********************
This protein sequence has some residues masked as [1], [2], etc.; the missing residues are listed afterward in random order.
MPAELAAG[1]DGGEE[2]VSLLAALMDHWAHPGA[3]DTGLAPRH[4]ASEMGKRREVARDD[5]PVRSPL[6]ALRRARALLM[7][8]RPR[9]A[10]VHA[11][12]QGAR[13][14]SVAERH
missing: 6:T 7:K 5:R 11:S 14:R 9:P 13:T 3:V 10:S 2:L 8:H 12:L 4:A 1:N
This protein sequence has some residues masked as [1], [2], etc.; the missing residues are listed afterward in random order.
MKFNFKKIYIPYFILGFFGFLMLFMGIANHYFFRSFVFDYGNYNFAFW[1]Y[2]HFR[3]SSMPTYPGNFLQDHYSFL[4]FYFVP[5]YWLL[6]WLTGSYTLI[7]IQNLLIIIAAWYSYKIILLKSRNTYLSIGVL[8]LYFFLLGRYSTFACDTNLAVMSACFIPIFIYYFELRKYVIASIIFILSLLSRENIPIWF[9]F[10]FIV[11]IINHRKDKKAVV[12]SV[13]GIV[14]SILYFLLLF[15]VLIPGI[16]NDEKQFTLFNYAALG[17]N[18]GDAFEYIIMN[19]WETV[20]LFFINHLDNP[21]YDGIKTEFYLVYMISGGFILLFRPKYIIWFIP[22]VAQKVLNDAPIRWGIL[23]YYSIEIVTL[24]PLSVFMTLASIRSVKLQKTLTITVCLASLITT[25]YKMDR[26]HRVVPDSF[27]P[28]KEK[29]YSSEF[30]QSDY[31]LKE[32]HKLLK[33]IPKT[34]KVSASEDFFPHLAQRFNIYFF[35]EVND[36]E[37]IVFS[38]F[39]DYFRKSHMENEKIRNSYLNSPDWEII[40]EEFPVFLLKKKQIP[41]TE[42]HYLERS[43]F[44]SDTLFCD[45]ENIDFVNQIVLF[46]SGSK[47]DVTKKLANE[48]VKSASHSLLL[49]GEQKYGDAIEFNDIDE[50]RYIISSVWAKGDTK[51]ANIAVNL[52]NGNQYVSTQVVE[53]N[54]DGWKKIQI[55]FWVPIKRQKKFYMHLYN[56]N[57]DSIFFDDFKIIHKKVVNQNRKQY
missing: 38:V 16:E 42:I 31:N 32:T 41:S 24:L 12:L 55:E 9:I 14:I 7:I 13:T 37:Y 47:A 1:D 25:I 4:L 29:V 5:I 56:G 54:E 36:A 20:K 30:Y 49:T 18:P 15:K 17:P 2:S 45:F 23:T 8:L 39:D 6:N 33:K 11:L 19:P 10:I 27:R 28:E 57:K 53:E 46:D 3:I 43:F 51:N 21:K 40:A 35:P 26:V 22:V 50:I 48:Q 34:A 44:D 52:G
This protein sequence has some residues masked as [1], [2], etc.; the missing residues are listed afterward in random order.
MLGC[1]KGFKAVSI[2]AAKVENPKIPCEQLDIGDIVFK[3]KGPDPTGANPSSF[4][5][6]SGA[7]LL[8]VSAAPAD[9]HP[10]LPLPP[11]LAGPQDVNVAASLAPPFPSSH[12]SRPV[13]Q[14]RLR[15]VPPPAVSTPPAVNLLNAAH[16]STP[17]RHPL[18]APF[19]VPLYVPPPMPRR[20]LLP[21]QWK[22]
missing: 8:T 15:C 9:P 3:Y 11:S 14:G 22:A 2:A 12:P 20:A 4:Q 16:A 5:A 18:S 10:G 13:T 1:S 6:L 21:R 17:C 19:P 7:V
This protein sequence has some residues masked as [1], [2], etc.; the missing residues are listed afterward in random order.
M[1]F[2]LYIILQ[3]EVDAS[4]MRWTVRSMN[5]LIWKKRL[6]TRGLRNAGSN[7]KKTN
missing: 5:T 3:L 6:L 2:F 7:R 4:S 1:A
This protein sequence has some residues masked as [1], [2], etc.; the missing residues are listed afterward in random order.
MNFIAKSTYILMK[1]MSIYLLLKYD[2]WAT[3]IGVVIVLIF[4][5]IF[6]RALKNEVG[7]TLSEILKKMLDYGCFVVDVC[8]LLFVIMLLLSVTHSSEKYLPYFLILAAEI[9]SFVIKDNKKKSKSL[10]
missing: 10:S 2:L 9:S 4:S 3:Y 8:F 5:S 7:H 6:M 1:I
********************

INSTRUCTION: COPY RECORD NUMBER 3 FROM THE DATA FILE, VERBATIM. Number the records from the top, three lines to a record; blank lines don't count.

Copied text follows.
This protein sequence has some residues masked as [1], [2], etc.; the missing residues are listed afterward in random order.
MLGC[1]KGFKAVSI[2]AAKVENPKIPCEQLDIGDIVFK[3]KGPDPTGANPSSF[4][5][6]SGA[7]LL[8]VSAAPAD[9]HP[10]LPLPP[11]LAGPQDVNVAASLAPPFPSSH[12]SRPV[13]Q[14]RLR[15]VPPPAVSTPPAVNLLNAAH[16]STP[17]RHPL[18]APF[19]VPLYVPPPMPRR[20]LLP[21]QWK[22]
missing: 8:T 15:C 9:P 3:Y 11:S 14:G 22:A 2:A 12:P 20:A 4:Q 16:A 5:A 18:S 10:G 13:T 1:S 6:L 21:R 17:C 19:P 7:V